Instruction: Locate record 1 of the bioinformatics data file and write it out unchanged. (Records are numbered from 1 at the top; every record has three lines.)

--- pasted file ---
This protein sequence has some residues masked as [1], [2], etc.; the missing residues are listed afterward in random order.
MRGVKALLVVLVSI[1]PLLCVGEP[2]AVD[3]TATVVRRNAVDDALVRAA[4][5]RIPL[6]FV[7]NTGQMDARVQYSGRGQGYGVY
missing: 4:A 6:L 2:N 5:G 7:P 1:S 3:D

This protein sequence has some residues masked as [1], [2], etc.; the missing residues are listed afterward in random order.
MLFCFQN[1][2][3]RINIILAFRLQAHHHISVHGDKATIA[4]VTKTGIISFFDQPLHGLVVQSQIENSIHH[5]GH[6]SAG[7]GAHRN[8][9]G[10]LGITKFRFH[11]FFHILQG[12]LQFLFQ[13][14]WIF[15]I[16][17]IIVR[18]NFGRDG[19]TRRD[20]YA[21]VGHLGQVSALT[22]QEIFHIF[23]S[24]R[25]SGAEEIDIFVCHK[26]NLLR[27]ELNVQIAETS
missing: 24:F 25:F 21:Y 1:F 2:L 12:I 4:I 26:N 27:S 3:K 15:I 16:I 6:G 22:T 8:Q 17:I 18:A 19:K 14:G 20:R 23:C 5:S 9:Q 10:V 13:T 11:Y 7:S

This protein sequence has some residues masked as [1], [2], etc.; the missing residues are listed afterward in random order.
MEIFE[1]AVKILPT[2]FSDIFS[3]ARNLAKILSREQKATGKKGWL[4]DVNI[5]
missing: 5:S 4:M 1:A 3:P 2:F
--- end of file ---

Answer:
This protein sequence has some residues masked as [1], [2], etc.; the missing residues are listed afterward in random order.
MRGVKALLVVLVSI[1]PLLCVGEP[2]AVD[3]TATVVRRNAVDDALVRAA[4][5]RIPL[6]FV[7]NTGQMDARVQYSGRGQGYGVY
missing: 4:A 6:L 2:N 5:G 7:P 1:S 3:D